Greenville’s Jim Fowler, master of orchid intricacies and respected naturalist, dies at 74 | Greenville News

Jim Fowler found beauty in green places and in broken places. In details so small they were practically invisible. In colors and shapes, patterns and anomalies.

He found beauty in orchids and worked tirelessly to understand, preserve and share what he saw.

A Greenville resident, he spent decades studying and photographing the vast diversity of the flowers in the Carolinas and across North America, becoming a respected authority among researchers and enthusiasts.

He died of a heart attack June 25 at Mt. Mitchell State Park where he was researching purple fringed orchids for the Smithsonian Institution. He was 74.

His husband Walter Ezell said Fowler’s unwavering passion and dedication to the work was a constant source of inspiration.

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“People would come from Indiana, Wisconsin, all around so he could take them on an outing and guide them and show them where this stuff was,” he said.

Fowler’s quest to study and document orchids in the wild brought him to the peaks of the Blue Ridge Mountains and to the Green Swamp of North Carolina, but also to a trailer park in Newfoundland, Canada and to countless highway shoulders, where orchids often hide just beyond the tree line.

“He liked disturbed land because, for some reason, a lot of them tend to grow best where things have been disturbed,” said Dylan Fowler, his son.

He had an uncanny ability to remember where certain species of orchid had taken root and meticulously recorded observations on expeditions year after year. He noted whether mowing nearby seemed to help or hinder, how much light they were getting, the plants nearby.

Melissa McCormick, a research scientist with the Smithsonian, said Fowler’s encyclopedic knowledge of the flowers and their locations, and his painstaking attention to detail, made him an invaluable partner.

“He was a friend, a great person to talk to, and a great resource,” she said. “It’s a huge loss.”

Fowler married his love of orchids with his passion for photography, using his expertly taken images to raise awareness for the flowering plants, and to record measurements and characteristics for research purposes. In 2020, the U.S. Post Office released 10 orchid stamps using Fowler’s photos, joining his love for photography and botany with his longtime interest in stamp collecting, one of the first things he and Ezell bonded over.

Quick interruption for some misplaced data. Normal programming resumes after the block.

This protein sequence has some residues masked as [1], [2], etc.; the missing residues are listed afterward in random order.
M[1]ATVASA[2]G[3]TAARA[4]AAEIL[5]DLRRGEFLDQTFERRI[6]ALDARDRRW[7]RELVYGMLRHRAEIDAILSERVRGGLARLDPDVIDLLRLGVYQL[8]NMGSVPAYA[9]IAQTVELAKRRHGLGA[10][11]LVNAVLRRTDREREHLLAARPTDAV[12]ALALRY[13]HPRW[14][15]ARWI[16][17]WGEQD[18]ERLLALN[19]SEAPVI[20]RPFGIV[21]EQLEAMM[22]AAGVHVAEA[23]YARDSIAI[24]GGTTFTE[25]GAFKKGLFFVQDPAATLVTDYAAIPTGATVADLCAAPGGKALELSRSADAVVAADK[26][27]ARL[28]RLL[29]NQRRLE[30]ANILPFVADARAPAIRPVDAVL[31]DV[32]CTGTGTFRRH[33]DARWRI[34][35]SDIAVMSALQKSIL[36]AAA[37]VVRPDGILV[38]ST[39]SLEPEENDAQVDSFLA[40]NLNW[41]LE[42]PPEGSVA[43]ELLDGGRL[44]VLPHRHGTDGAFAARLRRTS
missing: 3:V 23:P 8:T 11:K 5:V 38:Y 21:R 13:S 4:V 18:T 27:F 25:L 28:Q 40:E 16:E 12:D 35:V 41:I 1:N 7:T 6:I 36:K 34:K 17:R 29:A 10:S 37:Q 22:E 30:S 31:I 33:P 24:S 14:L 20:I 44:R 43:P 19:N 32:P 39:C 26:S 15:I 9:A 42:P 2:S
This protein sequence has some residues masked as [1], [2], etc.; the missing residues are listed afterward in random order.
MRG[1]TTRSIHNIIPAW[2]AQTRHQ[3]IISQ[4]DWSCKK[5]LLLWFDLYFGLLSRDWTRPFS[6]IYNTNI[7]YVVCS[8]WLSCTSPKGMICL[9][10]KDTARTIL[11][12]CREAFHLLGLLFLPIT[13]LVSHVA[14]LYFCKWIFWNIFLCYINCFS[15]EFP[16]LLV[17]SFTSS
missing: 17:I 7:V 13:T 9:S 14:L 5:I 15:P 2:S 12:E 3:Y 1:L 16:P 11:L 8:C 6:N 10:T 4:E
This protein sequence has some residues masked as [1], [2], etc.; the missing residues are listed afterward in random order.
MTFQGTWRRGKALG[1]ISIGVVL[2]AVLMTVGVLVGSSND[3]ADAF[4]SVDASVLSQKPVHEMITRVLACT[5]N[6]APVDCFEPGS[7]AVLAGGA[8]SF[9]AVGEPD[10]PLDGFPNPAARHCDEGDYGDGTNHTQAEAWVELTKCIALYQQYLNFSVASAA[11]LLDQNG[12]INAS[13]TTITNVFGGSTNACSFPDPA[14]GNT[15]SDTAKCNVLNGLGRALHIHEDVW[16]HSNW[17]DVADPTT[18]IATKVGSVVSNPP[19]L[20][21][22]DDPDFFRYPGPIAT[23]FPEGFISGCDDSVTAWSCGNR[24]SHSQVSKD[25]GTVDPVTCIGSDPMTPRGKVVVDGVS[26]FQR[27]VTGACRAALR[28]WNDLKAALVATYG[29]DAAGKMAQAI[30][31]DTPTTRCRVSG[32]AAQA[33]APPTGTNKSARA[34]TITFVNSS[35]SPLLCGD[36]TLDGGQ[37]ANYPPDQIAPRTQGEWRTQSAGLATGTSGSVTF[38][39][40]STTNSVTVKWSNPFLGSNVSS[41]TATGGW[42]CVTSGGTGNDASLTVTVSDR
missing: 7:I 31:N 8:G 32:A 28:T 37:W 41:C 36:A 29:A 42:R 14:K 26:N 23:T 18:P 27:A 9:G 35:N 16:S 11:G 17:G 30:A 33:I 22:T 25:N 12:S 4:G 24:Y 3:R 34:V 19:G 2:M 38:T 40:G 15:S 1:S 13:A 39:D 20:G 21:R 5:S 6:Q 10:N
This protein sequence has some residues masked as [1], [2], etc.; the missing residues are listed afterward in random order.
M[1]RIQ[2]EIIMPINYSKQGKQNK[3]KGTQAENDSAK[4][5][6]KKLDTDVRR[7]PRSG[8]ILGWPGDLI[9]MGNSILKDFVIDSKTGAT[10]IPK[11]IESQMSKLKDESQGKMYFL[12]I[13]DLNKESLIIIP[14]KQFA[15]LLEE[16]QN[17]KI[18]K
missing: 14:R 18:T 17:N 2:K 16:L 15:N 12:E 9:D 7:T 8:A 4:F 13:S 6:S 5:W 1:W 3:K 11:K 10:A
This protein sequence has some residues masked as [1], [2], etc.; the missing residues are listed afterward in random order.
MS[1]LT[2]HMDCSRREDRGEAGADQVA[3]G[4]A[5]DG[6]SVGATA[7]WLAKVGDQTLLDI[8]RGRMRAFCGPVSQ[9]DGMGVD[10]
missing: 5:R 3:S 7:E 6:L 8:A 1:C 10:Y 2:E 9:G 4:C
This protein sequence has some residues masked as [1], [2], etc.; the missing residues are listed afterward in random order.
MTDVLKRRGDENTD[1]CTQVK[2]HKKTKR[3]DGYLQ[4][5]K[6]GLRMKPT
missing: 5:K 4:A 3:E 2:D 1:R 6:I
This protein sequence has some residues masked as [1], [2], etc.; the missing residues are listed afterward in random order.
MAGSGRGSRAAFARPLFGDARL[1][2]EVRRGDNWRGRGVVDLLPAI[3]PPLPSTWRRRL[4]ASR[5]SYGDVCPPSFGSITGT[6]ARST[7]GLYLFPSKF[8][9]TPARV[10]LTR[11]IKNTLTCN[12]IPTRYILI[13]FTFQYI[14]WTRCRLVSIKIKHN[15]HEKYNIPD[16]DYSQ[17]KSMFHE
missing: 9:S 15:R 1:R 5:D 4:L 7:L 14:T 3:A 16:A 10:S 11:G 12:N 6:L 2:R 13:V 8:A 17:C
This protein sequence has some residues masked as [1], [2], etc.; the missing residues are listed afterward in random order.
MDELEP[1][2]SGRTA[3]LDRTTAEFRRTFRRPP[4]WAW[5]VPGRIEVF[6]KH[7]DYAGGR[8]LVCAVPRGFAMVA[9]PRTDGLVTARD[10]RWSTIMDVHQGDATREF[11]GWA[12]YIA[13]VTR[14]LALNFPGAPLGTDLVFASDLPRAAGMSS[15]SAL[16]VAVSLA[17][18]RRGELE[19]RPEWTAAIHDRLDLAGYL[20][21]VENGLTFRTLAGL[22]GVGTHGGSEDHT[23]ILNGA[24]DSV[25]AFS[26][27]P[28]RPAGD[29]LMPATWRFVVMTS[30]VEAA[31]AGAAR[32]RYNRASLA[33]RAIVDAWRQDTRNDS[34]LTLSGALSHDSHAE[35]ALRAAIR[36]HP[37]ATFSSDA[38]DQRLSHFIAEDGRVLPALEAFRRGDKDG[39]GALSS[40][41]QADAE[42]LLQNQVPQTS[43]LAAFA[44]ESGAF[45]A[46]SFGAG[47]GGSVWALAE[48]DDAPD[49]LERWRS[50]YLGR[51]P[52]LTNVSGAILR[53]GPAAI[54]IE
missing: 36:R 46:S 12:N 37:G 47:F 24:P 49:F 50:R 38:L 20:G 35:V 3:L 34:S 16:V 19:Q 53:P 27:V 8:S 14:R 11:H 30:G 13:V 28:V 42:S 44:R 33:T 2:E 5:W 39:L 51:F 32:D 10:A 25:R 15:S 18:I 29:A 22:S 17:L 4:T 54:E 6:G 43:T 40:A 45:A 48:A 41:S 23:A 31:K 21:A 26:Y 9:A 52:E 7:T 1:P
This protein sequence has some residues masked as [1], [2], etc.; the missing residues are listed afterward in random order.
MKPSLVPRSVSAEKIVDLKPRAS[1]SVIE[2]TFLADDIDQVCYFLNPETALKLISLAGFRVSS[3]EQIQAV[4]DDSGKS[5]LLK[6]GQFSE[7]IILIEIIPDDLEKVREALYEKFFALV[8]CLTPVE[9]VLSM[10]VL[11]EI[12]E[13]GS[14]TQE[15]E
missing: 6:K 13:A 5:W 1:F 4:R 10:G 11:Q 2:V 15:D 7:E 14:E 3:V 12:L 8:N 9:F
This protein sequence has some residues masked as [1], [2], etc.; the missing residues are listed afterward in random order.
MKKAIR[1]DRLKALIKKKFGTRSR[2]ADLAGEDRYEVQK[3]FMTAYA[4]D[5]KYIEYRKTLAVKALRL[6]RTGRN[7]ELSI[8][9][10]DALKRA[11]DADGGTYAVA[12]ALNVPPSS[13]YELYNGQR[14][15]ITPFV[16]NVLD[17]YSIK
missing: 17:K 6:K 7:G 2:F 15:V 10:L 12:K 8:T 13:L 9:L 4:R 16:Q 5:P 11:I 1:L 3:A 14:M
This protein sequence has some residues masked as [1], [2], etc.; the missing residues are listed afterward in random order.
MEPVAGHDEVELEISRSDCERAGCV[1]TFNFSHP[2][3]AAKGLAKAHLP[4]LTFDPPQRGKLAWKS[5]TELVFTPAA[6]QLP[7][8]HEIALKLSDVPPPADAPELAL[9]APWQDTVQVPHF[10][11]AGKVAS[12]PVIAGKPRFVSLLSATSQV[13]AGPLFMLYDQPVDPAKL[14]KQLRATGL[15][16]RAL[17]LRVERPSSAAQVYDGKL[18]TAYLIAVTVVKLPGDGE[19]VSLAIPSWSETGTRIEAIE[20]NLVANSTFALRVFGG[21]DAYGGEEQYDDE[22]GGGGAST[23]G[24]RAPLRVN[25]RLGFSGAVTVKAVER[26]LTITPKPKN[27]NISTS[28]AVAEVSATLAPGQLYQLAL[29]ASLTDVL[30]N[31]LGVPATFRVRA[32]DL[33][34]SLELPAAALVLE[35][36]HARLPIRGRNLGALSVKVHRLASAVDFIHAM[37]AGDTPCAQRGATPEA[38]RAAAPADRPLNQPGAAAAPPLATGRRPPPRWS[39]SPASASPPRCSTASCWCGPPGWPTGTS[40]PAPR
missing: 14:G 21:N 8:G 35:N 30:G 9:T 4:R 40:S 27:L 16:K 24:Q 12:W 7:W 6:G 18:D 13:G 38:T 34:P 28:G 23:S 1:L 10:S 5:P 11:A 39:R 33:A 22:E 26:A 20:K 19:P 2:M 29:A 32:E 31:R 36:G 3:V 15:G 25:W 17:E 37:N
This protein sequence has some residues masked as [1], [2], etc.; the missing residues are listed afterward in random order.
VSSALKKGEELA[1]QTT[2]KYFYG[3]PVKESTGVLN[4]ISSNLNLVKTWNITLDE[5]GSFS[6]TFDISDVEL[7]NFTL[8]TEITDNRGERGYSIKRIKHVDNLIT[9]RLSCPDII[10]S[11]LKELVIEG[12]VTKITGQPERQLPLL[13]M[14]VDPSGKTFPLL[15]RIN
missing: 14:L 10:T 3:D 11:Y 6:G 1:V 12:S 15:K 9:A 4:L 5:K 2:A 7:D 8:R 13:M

jim fowler

Photos taken by Jim Fowler shown displayed on U.S. stamps. Provided/U.S. Post Office

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The two met at a fundraiser for a gay rights organization at Fowler’s Mills Avenue home in 1992.

“I did the introvert thing which is once you find someone interesting to talk to you hook onto them and you don’t let go,” Ezell said.

While the two shared an intense appreciation for the hobby of stamp collecting, Fowler’s interest extended to the most nuanced aspects of the printing process, from the kinds of presses used to the differences in tagging that can only be seen under an ultraviolet light.

It’s a fixation on variation and peculiarity he carried over to his love of botany.

While one species of daisy may be different from another, McCormick said, they ultimately look like the same kind of flower. But different kinds of orchids, she said, can look and behave is wildly different ways and can be found north of the Arctic Circle as well as in balmy swampland. Beyond that, there are deviations within each species, often so nuanced and precise that the line between simple variant and distinct subspecies often becomes blurred. 

Jim Fowler

Jim Fowler stands in Pisgah National Forest. Provided/Steve Baker

Fowler reveled in those intricacies and explored them fervently. It was work he pursued to the moment he died, as he investigated a hybrid of two kinds of fringed orchid.

“Jim was really amazing about asking questions of what he observed as well as being able to see the details that most people would just miss,” McCormick said. “He interacted with us a lot as researchers to try to understand what these differences were, what was causing them and why they were important to the species.”

In addition to his work with the Smithsonian and his widely published photos, Fowler ran a blog that had hundreds of regular followers. He also wrote two books: “Wild Orchids of South Carolina” and “Orchids, Carnivorous Plants, and Other Wildflowers of the Green Swamp, North Carolina.”

Ezell said he has received an outpouring of support from researchers, naturalists and botanists who worked with Fowler, including Clemson University professor Patrick McMillan, host of ETV’s Expeditions with Patrick McMillan and director of the Heronswood Garden in Washington state.

“His love of all things natural and conservation was not awarded enough attention,” McMillan wrote in an email to Ezell.  “So much of the rarest and most unusual flora and habitats in South Carolina have the work of his hand evident in their persistence, because he cared.” 

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